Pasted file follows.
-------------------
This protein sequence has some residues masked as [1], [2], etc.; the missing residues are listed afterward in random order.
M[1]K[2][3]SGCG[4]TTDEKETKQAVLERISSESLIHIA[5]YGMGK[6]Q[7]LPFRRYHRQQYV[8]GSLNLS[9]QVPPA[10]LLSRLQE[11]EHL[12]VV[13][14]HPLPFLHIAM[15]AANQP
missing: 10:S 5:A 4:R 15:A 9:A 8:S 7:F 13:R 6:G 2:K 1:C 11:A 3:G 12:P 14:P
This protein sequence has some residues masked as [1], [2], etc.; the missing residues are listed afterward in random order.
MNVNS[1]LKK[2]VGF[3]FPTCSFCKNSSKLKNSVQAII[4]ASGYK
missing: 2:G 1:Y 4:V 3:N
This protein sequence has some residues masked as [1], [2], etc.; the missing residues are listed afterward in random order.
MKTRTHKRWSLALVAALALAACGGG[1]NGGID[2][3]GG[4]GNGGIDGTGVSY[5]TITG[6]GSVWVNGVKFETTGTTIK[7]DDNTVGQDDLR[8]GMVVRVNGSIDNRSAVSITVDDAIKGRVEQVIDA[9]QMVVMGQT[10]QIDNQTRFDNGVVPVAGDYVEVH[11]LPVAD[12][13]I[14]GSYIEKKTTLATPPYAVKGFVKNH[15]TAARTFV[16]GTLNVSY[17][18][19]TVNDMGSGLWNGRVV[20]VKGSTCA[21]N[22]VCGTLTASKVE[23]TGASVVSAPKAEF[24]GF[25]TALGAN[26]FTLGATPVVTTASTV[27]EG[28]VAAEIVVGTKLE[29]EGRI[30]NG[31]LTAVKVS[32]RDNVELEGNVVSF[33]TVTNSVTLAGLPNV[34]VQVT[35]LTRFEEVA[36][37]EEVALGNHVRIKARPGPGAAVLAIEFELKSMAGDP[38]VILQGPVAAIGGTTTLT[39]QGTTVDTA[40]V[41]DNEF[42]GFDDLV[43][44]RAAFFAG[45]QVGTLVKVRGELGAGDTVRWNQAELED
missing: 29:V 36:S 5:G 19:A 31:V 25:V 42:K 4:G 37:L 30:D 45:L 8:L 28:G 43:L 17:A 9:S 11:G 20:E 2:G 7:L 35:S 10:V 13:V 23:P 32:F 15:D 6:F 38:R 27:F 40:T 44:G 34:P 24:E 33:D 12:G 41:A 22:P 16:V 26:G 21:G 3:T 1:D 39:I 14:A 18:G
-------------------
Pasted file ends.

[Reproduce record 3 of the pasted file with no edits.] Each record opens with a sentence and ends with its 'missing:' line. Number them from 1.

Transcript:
This protein sequence has some residues masked as [1], [2], etc.; the missing residues are listed afterward in random order.
MKTRTHKRWSLALVAALALAACGGG[1]NGGID[2][3]GG[4]GNGGIDGTGVSY[5]TITG[6]GSVWVNGVKFETTGTTIK[7]DDNTVGQDDLR[8]GMVVRVNGSIDNRSAVSITVDDAIKGRVEQVIDA[9]QMVVMGQT[10]QIDNQTRFDNGVVPVAGDYVEVH[11]LPVAD[12][13]I[14]GSYIEKKTTLATPPYAVKGFVKNH[15]TAARTFV[16]GTLNVSY[17][18][19]TVNDMGSGLWNGRVV[20]VKGSTCA[21]N[22]VCGTLTASKVE[23]TGASVVSAPKAEF[24]GF[25]TALGAN[26]FTLGATPVVTTASTV[27]EG[28]VAAEIVVGTKLE[29]EGRI[30]NG[31]LTAVKVS[32]RDNVELEGNVVSF[33]TVTNSVTLAGLPNV[34]VQVT[35]LTRFEEVA[36][37]EEVALGNHVRIKARPGPGAAVLAIEFELKSMAGDP[38]VILQGPVAAIGGTTTLT[39]QGTTVDTA[40]V[41]DNEF[42]GFDDLV[43][44]RAAFFAG[45]QVGTLVKVRGELGAGDTVRWNQAELED
missing: 29:V 36:S 5:G 19:A 31:V 25:V 42:K 4:G 37:L 30:D 45:L 8:L 28:G 43:L 17:A 9:S 11:G 20:E 2:G 7:L 35:S 10:V 13:V 23:P 32:F 15:D 6:F 38:R 27:F 40:T 44:G 34:P 24:E 33:D 12:G 41:A 22:P 16:V 26:G 21:G 3:T 1:D 39:I 14:A 18:G